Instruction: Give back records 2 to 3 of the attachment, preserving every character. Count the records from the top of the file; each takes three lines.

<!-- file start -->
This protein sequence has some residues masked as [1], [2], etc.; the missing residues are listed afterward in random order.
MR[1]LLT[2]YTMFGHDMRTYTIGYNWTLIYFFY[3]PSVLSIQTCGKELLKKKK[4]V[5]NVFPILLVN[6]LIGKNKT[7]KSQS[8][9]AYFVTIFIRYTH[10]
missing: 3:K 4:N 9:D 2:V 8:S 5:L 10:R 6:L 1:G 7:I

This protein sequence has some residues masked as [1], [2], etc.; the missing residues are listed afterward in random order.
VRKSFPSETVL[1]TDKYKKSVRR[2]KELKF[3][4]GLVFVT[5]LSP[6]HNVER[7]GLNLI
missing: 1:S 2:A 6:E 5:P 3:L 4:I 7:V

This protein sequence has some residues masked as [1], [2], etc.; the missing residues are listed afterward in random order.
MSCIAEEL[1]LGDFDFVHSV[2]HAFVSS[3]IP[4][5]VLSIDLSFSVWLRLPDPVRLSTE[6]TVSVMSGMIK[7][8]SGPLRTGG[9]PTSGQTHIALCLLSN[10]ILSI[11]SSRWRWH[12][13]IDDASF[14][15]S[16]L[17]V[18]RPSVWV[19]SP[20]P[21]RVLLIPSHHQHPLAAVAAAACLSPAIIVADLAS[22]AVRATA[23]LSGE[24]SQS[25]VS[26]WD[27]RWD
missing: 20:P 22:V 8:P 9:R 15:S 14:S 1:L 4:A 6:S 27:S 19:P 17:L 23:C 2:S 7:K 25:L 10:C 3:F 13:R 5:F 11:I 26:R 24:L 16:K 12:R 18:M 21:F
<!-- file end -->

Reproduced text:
This protein sequence has some residues masked as [1], [2], etc.; the missing residues are listed afterward in random order.
VRKSFPSETVL[1]TDKYKKSVRR[2]KELKF[3][4]GLVFVT[5]LSP[6]HNVER[7]GLNLI
missing: 1:S 2:A 6:E 5:P 3:L 4:I 7:V

This protein sequence has some residues masked as [1], [2], etc.; the missing residues are listed afterward in random order.
MSCIAEEL[1]LGDFDFVHSV[2]HAFVSS[3]IP[4][5]VLSIDLSFSVWLRLPDPVRLSTE[6]TVSVMSGMIK[7][8]SGPLRTGG[9]PTSGQTHIALCLLSN[10]ILSI[11]SSRWRWH[12][13]IDDASF[14][15]S[16]L[17]V[18]RPSVWV[19]SP[20]P[21]RVLLIPSHHQHPLAAVAAAACLSPAIIVADLAS[22]AVRATA[23]LSGE[24]SQS[25]VS[26]WD[27]RWD
missing: 20:P 22:V 8:P 9:R 15:S 14:S 1:L 4:A 6:S 27:S 19:P 17:L 23:C 2:S 7:K 25:L 10:C 3:F 13:R 5:F 11:I 26:R 24:L 16:K 12:R 18:M 21:F